[CEATEC] Transfer Data to and from Your Hand, Human Body Communication Devices

Oct 3, 2007
Hideo Ampo, Nikkei Electronics
Data is sent from a mobile phone to a wireless headset via the human body.
Data is sent from a mobile phone to a wireless headset via the human body.
[Click to enlarge image]
Data is sent from a transmitter module embedded in the floor to a mobile phone for playback. The communication can be established even with shoes on.
Data is sent from a transmitter module embedded in the floor to a mobile phone for playback. The communication can be established even with shoes on.
[Click to enlarge image]
Music is played back on a portable music player by using the human communication module.
Music is played back on a portable music player by using the human communication module.
[Click to enlarge image]

Devices and components utilizing the "human body communication" function are on display at CEATEC Japan 2007. The function performs communications via the human body.

NTT DoCoMo Inc. unveiled a mobile phone and Alps Electric Co. Ltd. showed a communication module using the function.

NTT DoCoMo prototyped a mobile phone equipped with a module for human body communication system. A user who carries this handset in a pocket or around his or her neck can send and receive data simply by holding their hand over the communication terminal.

In the existing system such as "Osaihu Kehtai (Wallet Mobile Phone)," a user has to take out the handset and hold it over the communication terminal. NTT DoCoMo's new handset makes it possible to establish communications just by holding a hand over the terminal, even with the phone in a pocket.

At the exhibition site, the company demonstrated sending music data from a mobile phone to a wireless headset. The headset is provided with an electrode and a reception module. It receives music data via the human body and plays it back on a speaker. The company also demonstrated sending text data from a transmitter module embedded in the floor and receiving the data by the mobile phone via the human body.

"We will possibly manage to commercialize the product in 2009, although we have not decided the release schedule," the company said.

The prototype handset was manufactured by Fujitsu Ltd. The communication module incorporated in the handset is a joint development by Alps Electric and Kaiser Technology Inc. The data transmission rate of the communication module is 40 kbps.

At Alps Electric's booth, the company also demonstrated transmitting music data by using a module for the human communication system. The company installed communication modules connected with a portable music player and a speaker.

When a visitor holds hands over the modules, data is transmitted via the human body and music is played back. Mass production of this communication module "will be ready within this fiscal year" (by March 2009), said a technical demonstrator of the Optic & Sensor Project of Alps Electric's New Business Promotion Division.

In this communication system, data can be transmitted even when a user does not directly touch the communication module, i.e. when the user's hand is located several centimeters away from the module or positioned behind an insulator such as a handkerchief. The setup utilizes what is called "electric field communication system" in which the human body acts as a sort of capacitor to transmit data.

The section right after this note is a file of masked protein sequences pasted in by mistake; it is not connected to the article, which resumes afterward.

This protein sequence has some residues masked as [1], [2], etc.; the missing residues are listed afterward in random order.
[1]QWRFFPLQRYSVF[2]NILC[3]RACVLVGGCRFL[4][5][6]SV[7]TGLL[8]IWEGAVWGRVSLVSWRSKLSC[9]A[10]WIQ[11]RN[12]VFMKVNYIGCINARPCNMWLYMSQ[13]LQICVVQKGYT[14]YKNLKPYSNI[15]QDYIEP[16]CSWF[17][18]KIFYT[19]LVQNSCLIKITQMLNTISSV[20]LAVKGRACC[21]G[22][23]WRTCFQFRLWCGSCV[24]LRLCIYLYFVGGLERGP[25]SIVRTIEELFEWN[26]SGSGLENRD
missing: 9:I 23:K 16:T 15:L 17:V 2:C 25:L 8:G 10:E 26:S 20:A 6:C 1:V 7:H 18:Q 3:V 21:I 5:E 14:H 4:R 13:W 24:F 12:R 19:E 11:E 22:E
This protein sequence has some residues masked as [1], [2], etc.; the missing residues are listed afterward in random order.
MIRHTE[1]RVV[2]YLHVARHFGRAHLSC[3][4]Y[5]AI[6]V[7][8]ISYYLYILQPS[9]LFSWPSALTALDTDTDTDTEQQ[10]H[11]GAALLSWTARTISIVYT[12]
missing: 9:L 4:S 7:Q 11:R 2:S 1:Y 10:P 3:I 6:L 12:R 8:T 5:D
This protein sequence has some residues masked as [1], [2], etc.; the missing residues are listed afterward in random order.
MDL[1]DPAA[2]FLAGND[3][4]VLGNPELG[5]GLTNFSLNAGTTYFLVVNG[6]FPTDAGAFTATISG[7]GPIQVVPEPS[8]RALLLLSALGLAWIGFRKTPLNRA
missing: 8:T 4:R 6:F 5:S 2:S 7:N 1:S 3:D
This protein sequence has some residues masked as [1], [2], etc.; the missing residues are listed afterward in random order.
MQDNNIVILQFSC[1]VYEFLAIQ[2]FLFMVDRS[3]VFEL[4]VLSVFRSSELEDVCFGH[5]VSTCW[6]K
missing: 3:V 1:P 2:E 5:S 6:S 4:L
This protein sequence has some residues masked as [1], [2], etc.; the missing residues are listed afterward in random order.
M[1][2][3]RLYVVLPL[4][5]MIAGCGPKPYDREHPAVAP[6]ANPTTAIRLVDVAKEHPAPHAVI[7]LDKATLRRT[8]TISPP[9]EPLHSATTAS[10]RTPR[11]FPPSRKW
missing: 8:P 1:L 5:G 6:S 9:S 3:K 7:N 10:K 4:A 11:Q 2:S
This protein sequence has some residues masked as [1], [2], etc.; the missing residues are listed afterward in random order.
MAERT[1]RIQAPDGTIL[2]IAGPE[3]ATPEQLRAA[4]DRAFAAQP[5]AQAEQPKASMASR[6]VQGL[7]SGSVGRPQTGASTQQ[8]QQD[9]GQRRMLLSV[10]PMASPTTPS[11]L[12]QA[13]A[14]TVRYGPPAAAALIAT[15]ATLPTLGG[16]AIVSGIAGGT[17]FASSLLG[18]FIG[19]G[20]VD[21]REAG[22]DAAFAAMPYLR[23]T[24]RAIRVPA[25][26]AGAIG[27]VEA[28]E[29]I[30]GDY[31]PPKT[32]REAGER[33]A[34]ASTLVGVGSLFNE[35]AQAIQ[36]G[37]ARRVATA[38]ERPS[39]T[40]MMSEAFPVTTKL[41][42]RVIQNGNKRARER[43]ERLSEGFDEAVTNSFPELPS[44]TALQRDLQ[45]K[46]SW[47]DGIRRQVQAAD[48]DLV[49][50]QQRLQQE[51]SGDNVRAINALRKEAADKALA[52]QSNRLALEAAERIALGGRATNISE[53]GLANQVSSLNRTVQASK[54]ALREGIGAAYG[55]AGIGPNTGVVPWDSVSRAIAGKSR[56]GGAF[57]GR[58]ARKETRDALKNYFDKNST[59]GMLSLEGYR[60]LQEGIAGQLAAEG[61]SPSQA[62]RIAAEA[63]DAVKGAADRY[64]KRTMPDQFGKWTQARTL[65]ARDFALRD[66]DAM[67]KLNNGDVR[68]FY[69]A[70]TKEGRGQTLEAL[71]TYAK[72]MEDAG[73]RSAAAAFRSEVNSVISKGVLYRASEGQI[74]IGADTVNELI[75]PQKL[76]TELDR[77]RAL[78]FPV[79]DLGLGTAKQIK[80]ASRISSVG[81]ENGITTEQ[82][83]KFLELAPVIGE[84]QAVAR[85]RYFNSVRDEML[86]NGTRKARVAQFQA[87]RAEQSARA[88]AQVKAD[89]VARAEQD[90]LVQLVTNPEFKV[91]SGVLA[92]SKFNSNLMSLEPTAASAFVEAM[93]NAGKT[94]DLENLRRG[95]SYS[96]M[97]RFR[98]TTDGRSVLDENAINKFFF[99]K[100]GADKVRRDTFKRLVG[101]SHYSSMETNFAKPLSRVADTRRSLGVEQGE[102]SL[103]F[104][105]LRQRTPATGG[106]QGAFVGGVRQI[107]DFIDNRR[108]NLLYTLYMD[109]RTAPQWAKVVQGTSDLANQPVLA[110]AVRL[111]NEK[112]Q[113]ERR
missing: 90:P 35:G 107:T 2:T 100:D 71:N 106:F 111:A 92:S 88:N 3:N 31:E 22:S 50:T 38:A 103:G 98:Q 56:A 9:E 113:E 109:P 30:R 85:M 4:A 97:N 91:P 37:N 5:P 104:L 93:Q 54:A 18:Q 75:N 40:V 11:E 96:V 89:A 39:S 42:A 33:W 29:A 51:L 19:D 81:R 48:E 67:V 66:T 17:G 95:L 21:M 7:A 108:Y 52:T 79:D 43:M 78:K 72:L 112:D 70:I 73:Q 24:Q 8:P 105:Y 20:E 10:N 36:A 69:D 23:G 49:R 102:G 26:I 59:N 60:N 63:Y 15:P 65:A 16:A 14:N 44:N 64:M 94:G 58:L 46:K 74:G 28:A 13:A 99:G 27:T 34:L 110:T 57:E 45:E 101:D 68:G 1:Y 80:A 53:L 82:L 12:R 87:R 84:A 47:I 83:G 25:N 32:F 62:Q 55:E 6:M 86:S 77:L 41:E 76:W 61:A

The data transmission rate of the communication module is 40 kbps. (The module is capable of both sending and receiving data.)

"We are planning to develop a module that allows transmission at a rate of several kbps to several hundred kbps," said a developer from the Third Sensor Project of the Third Development Department at the Process Technology Development Center, which is part of the Business Development Division of Alps Electric.

According to the company, the power consumption of this system is an order of magnitude lower than that of Bluetooth and other comparable technologies.

The human body communication system is expected to be generally used for transmitting information of business cards, documents, photos, etc. between mobile terminals held by people shaking hands or approaching to each other, voice transmission between a mobile phone and a headset, ticket gate where passengers can go through just by waving their hand over the machine, and electronic locking/unlocking system.

Furthermore, the human body communication system enables a couple to share one portable music player by holding their hands or cuddling up so that they can listen to the same music on their headsets.

"Other application fields are expected such as healthcare, where the system can be used to store data measured by a body fat scale into a mobile phone and gaming utilizing body communications," said the Alps Electric technical demonstrator.

"The human body communication system is roughly classified into two types using different methods, i.e. electric field system and electric current system, and the R&D is promoted for both types," said Hideyuki Nebiya, president and C.E.O. of Amplet Inc., who is familiar with the human body communication system.

Nebiya also works as an instructor at Department of Electrical and Electronic Engineering, School of Engineering of Tokyo Denki University as well as as an instructor of Information Communication Technology Course at Yokosuka Telecom Research Park Inc.

"Human body communication devices for military purposes have been developed worldwide," he said. "In Europe, such military devices are actively developed. But there are only few cases where human body communication system is utilized in consumer products."

"Japan also has a good chance of taking initiative in the market development," he added. "Standardization must be considered by the entire industry so as to achieve compatibility with other near field wireless communication systems and optical communication systems."